What Should I do if I have been Charged with Drug Driving?

Police have been testing drivers for the presence of drugs since 2007, when a pattern emerged of marijuana users being present in fatal accidents.

Currently, drug driving is said to account for 11% of the death toll on our roads each year.

And this year, police have been detecting and charging an increasing number of people for drug driving.

While testing for alcohol is more common, the rate of positive readings for those tested for drugs was five times as high as those tested for a prescribed concentration of alcohol.

Thousands of drivers have been charged with drug driving since the testing started.

Drug testing is more expensive than testing for alcohol, and the test takes five minutes to complete.

Drivers must lick a pad that tests for the presence of cannabis, ecstasy and Methyl amphetamine.

If you are driving while affected by drugs or alcohol, police can charge you with driving under the influence (or ‘DUI’) but they will have to prove that you were actually affected when you drove.

This may require evidence from eye-witnesses such as police or civilians, or other evidence about your manner of driving.

Drug driving is driving is different because police don’t have to prove that you were actually affected by drugs when you drove.

They only need to prove that the drugs were present in your system at the time.

In NSW, it is against the law to drive a vehicle or to occupy the driver’s seat of a vehicle and attempt to put the vehicle in motion, or to supervise a learner driver while having drugs in your system.

The maximum penalty for drug driving is maximum penalty of a $1,100 fine and disqualification from driving for six months if it is your first major traffic offence within the previous five years.

The magistrate can reduce the period of disqualification to three months if there are good reasons to do so, for example if you otherwise have a good driving record and have a strong need for a licence.

If it is your second or more major traffic offence in the previous five years, the maximum penalty increases to a $2,200 fine and twelve months disqualification.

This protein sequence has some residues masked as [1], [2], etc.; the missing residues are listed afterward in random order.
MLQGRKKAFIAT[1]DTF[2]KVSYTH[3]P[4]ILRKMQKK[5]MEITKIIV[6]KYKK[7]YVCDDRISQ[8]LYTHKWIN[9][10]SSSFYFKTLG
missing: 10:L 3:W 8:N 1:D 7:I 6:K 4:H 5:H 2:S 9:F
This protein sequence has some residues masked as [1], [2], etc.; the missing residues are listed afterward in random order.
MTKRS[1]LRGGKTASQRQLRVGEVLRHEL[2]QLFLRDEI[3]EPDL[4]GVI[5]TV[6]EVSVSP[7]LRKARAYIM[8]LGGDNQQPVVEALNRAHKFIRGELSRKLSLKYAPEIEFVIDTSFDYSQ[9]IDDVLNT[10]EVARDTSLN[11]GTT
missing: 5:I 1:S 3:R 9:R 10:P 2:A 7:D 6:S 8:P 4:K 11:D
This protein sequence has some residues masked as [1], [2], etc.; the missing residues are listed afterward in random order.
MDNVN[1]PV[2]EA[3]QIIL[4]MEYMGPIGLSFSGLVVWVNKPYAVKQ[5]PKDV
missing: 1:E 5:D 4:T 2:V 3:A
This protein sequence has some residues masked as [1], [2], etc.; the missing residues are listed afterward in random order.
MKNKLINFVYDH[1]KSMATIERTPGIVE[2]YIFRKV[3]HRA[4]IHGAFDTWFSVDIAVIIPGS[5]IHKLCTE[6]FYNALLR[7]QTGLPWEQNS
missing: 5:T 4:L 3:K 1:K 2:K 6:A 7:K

The magistrate can reduce the disqualification down to six months if there are good reasons.

In either case, the magistrate can choose to deal with you without a conviction, disqualification or a fine even if you plead guilty.

This is possible through a section of the law known as ‘non conviction order’.

A good lawyer will be able to prepare your case thoroughly and present it to the court in such a way as to maximise your chances of getting a section 10 dismissal or conditional release order.

It is an offence in NSW to refuse a drug test.

If you do refuse to take a drug test, you may be arrested on the spot, taken to a police station and detained there or taken to a hospital and forced to undergo testing.

Although the law can be tough, there are several possible defences to drug driving including:

  • Duress, which is where you were forced to drive
  • Necessity, which is where you drove to avoid due to an emergency situation,
  • Honest and reasonable mistake, which is where you did not believe drugs were in your system and this belief was reasonable in all of the circumstances, and
  • Prescribed medication, which is where the drugs in your system were prescribed by a doctor or pharmacy and taken in accordance with the instructions.

You will be found not guilty if any of those defences are established.

In addition, you may be able to contest the reliability of the drug tests or to show that the police did not follow proper procedure when they tested you.

All of these can be reasons for the prosecution to fail in court, or for charges to be withdrawn before the matter even reaches a defended hearing.

If you are charged with drug driving, it may be a good idea to book yourself in for a free first appointment with an experienced drug lawyer who will be able to show you the best way forward in your case.